Plankton, derived from the Greek ‘planktos’ – to drift or wander – is a term used in order to describe inertly migrant small plants and animals within a marine or freshwater system (phytoplankton (Figure 11) and zooplankton (Figure 12)). Although able to vary their depth of occurrence within the ocean, they are incapable of actively moving independent of ocean currents.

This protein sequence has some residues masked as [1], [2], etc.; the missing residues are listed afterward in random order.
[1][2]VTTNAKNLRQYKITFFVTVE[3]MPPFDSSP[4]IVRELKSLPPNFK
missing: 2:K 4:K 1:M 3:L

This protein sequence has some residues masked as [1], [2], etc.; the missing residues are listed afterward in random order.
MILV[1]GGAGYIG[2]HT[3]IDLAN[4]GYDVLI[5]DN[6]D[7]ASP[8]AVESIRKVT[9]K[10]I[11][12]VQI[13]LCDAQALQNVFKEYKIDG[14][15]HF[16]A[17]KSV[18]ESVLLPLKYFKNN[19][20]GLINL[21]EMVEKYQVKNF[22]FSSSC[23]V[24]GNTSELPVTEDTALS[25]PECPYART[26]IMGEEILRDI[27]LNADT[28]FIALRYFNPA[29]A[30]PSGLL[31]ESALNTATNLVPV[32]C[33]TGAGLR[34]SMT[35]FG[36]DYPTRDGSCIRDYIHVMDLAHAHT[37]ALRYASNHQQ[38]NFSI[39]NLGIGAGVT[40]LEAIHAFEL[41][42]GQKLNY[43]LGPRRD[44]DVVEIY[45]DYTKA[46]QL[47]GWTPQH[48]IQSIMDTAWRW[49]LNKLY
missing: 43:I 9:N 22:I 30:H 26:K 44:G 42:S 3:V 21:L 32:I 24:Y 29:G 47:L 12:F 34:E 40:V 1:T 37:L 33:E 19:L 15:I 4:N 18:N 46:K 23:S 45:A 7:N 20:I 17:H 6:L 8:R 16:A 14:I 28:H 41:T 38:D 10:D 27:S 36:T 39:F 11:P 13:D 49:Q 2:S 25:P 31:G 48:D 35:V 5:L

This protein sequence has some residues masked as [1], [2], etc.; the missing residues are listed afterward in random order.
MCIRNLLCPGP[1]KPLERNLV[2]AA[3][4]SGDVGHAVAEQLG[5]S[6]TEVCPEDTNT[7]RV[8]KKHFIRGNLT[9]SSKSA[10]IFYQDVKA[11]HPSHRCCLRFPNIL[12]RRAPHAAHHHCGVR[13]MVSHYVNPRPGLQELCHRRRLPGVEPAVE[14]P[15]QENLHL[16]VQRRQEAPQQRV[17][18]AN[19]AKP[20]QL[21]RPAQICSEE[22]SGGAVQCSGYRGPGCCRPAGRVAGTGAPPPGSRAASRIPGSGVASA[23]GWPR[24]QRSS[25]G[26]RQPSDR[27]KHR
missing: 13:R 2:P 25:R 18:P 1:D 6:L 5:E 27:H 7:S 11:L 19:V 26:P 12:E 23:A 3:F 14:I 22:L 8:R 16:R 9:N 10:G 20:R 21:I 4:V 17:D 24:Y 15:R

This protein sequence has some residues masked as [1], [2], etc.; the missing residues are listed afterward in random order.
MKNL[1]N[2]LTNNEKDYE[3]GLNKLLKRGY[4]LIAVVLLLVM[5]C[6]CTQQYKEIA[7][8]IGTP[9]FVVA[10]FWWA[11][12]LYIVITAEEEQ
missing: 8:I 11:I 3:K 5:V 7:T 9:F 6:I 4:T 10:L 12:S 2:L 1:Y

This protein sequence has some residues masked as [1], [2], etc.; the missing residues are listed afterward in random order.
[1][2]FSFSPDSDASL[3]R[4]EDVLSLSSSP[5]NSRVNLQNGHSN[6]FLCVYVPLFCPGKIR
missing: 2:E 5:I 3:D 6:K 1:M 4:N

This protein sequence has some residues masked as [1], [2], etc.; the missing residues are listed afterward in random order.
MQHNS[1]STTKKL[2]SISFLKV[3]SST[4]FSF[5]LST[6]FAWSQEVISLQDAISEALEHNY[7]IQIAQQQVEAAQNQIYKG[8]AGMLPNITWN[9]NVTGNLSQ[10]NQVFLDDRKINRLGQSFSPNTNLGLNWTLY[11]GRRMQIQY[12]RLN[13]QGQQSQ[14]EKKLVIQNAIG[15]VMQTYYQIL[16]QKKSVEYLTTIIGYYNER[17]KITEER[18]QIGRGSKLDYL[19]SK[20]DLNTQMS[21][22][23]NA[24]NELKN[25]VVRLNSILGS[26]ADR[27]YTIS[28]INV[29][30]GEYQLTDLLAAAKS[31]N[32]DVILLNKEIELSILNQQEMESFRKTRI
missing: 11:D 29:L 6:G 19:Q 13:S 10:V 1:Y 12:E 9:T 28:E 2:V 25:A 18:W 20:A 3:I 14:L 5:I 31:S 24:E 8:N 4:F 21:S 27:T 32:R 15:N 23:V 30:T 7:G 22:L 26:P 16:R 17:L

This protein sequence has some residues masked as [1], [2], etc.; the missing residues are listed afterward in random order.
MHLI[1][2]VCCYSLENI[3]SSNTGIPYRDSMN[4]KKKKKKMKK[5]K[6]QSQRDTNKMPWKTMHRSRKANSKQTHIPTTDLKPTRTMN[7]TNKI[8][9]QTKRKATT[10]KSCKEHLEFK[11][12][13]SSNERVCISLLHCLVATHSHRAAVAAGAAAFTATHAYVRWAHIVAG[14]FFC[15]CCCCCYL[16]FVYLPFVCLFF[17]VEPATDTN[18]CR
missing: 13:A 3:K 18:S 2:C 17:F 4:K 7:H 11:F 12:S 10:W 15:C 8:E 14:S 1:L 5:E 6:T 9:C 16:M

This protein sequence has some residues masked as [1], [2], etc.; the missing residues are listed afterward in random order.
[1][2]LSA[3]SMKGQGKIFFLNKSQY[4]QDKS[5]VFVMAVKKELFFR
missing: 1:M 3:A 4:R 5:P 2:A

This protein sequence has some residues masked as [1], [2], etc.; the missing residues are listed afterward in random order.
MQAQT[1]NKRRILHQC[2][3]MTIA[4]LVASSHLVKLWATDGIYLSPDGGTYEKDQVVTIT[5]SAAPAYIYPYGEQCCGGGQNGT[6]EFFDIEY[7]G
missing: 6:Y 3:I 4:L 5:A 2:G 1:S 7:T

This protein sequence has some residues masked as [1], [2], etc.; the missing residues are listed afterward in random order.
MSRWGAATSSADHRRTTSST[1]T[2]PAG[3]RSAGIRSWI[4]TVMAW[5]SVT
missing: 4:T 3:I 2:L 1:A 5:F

Variations observed in plankton abundance and dynamics over many decades has been seen to correlate with that of Antarctic krill (Euphausia superba), whose population has seen rapid decline over the past 25 years. This coincides with levels of phytoplankton blooms during the summer and the extent of ice algae during winter months (Atkinson et al., 2004). Although krill are perceived as mainly diatom feeders, recent research has shown that through all stages of their life history they are capable of adapting to local food sources. The main taxonomic groups consumed are diatoms, prymnesiophytes (primarily unicellular, pohotosynthetic organisms) and cryptophytes, with their relative abundances being variable seasonally and with fluxes in the level of grazers present.